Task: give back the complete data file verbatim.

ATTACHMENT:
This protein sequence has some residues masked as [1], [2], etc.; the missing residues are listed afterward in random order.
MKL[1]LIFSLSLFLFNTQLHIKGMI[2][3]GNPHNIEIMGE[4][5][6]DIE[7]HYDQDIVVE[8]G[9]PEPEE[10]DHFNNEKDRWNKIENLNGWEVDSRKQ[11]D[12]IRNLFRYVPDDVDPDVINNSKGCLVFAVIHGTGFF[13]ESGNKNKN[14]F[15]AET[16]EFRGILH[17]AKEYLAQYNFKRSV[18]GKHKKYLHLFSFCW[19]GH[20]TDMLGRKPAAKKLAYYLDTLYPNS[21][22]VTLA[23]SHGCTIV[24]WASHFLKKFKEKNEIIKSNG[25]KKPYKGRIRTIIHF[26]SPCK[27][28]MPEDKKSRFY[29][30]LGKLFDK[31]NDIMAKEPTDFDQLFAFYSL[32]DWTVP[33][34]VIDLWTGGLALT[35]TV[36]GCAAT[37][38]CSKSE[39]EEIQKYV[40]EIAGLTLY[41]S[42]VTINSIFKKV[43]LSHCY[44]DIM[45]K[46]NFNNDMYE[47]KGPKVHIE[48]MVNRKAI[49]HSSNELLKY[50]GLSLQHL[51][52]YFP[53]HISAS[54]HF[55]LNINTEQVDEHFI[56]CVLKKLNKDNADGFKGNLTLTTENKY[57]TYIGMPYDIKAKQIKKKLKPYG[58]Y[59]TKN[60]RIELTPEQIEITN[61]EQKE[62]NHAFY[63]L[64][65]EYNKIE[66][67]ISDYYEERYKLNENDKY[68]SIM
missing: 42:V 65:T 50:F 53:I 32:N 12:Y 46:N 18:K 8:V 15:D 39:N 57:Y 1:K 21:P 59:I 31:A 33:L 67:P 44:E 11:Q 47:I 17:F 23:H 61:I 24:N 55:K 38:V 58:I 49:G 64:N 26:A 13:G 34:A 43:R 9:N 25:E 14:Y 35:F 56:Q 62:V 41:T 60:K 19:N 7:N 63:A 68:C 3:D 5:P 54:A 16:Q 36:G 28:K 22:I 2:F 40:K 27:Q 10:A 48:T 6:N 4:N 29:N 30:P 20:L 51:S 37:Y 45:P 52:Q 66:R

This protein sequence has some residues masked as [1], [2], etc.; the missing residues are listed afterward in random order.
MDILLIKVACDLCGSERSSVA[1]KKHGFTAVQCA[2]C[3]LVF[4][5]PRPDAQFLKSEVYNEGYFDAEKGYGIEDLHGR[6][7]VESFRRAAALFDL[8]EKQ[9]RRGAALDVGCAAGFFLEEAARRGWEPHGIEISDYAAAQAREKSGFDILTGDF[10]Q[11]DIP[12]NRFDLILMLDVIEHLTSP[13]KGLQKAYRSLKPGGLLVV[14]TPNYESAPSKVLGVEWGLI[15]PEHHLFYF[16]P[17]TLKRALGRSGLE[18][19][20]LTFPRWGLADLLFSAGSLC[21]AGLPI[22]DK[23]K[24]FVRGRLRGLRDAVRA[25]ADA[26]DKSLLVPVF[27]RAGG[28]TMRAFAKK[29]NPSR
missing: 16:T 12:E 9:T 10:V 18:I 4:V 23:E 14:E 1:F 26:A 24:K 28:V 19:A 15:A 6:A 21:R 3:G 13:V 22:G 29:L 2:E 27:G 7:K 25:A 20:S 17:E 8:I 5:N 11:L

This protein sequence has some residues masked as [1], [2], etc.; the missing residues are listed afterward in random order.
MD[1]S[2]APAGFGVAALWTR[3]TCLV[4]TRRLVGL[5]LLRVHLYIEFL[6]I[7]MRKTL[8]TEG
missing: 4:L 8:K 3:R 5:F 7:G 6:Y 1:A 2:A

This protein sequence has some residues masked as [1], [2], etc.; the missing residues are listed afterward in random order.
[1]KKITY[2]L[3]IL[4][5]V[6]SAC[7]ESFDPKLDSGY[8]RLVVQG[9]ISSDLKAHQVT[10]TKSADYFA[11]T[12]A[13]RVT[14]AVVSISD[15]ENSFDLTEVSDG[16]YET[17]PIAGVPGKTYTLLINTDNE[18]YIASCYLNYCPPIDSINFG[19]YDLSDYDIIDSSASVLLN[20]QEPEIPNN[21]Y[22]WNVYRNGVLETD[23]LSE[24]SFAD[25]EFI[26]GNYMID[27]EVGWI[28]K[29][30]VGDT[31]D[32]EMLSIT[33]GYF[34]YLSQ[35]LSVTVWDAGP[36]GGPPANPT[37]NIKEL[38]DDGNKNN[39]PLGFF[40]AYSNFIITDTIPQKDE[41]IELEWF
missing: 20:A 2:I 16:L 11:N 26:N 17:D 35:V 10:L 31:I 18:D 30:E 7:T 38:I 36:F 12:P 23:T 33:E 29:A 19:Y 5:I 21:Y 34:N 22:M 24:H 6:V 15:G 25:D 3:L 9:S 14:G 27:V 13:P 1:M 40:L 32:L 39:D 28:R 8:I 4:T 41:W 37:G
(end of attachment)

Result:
This protein sequence has some residues masked as [1], [2], etc.; the missing residues are listed afterward in random order.
MKL[1]LIFSLSLFLFNTQLHIKGMI[2][3]GNPHNIEIMGE[4][5][6]DIE[7]HYDQDIVVE[8]G[9]PEPEE[10]DHFNNEKDRWNKIENLNGWEVDSRKQ[11]D[12]IRNLFRYVPDDVDPDVINNSKGCLVFAVIHGTGFF[13]ESGNKNKN[14]F[15]AET[16]EFRGILH[17]AKEYLAQYNFKRSV[18]GKHKKYLHLFSFCW[19]GH[20]TDMLGRKPAAKKLAYYLDTLYPNS[21][22]VTLA[23]SHGCTIV[24]WASHFLKKFKEKNEIIKSNG[25]KKPYKGRIRTIIHF[26]SPCK[27][28]MPEDKKSRFY[29][30]LGKLFDK[31]NDIMAKEPTDFDQLFAFYSL[32]DWTVP[33][34]VIDLWTGGLALT[35]TV[36]GCAAT[37][38]CSKSE[39]EEIQKYV[40]EIAGLTLY[41]S[42]VTINSIFKKV[43]LSHCY[44]DIM[45]K[46]NFNNDMYE[47]KGPKVHIE[48]MVNRKAI[49]HSSNELLKY[50]GLSLQHL[51][52]YFP[53]HISAS[54]HF[55]LNINTEQVDEHFI[56]CVLKKLNKDNADGFKGNLTLTTENKY[57]TYIGMPYDIKAKQIKKKLKPYG[58]Y[59]TKN[60]RIELTPEQIEITN[61]EQKE[62]NHAFY[63]L[64][65]EYNKIE[66][67]ISDYYEERYKLNENDKY[68]SIM
missing: 42:V 65:T 50:F 53:I 32:N 12:Y 46:N 18:K 8:V 15:D 39:N 57:Y 1:K 21:P 59:I 31:A 33:L 67:P 44:E 11:Q 47:I 17:F 23:H 61:I 24:N 55:K 38:V 58:I 49:G 64:N 26:A 13:G 34:A 43:R 9:N 25:E 14:Y 35:F 56:Q 62:V 41:T 60:K 19:N 7:N 63:A 68:C 3:D 5:P 54:A 16:Q 36:G 28:K 22:I 2:F 40:K 27:Q 10:A 48:T 6:N 4:N 29:N 30:P 20:L 51:S 37:Y 45:P 52:Q 66:R

This protein sequence has some residues masked as [1], [2], etc.; the missing residues are listed afterward in random order.
MDILLIKVACDLCGSERSSVA[1]KKHGFTAVQCA[2]C[3]LVF[4][5]PRPDAQFLKSEVYNEGYFDAEKGYGIEDLHGR[6][7]VESFRRAAALFDL[8]EKQ[9]RRGAALDVGCAAGFFLEEAARRGWEPHGIEISDYAAAQAREKSGFDILTGDF[10]Q[11]DIP[12]NRFDLILMLDVIEHLTSP[13]KGLQKAYRSLKPGGLLVV[14]TPNYESAPSKVLGVEWGLI[15]PEHHLFYF[16]P[17]TLKRALGRSGLE[18][19][20]LTFPRWGLADLLFSAGSLC[21]AGLPI[22]DK[23]K[24]FVRGRLRGLRDAVRA[25]ADA[26]DKSLLVPVF[27]RAGG[28]TMRAFAKK[29]NPSR
missing: 16:T 12:E 9:T 10:V 18:I 4:V 23:E 14:E 1:F 26:A 24:K 28:V 19:A 15:A 6:A 21:R 3:G 13:V 22:G 29:L 2:E 27:G 7:K 25:A 20:S 17:E 8:I 5:N 11:L

This protein sequence has some residues masked as [1], [2], etc.; the missing residues are listed afterward in random order.
MD[1]S[2]APAGFGVAALWTR[3]TCLV[4]TRRLVGL[5]LLRVHLYIEFL[6]I[7]MRKTL[8]TEG
missing: 4:L 8:K 3:R 5:F 7:G 6:Y 1:A 2:A

This protein sequence has some residues masked as [1], [2], etc.; the missing residues are listed afterward in random order.
[1]KKITY[2]L[3]IL[4][5]V[6]SAC[7]ESFDPKLDSGY[8]RLVVQG[9]ISSDLKAHQVT[10]TKSADYFA[11]T[12]A[13]RVT[14]AVVSISD[15]ENSFDLTEVSDG[16]YET[17]PIAGVPGKTYTLLINTDNE[18]YIASCYLNYCPPIDSINFG[19]YDLSDYDIIDSSASVLLN[20]QEPEIPNN[21]Y[22]WNVYRNGVLETD[23]LSE[24]SFAD[25]EFI[26]GNYMID[27]EVGWI[28]K[29][30]VGDT[31]D[32]EMLSIT[33]GYF[34]YLSQ[35]LSVTVWDAGP[36]GGPPANPT[37]NIKEL[38]DDGNKNN[39]PLGFF[40]AYSNFIITDTIPQKDE[41]IELEWF
missing: 20:A 2:I 16:L 11:N 26:N 17:D 35:V 10:L 31:I 18:D 30:E 7:T 38:I 36:F 12:P 23:T 33:E 29:A 19:Y 5:I 21:Y 34:N 22:M 24:H 6:V 15:G 25:D 3:L 9:S 14:G 27:V 13:P 1:M 40:L 32:L 39:D 28:R 8:I 4:T 41:W 37:G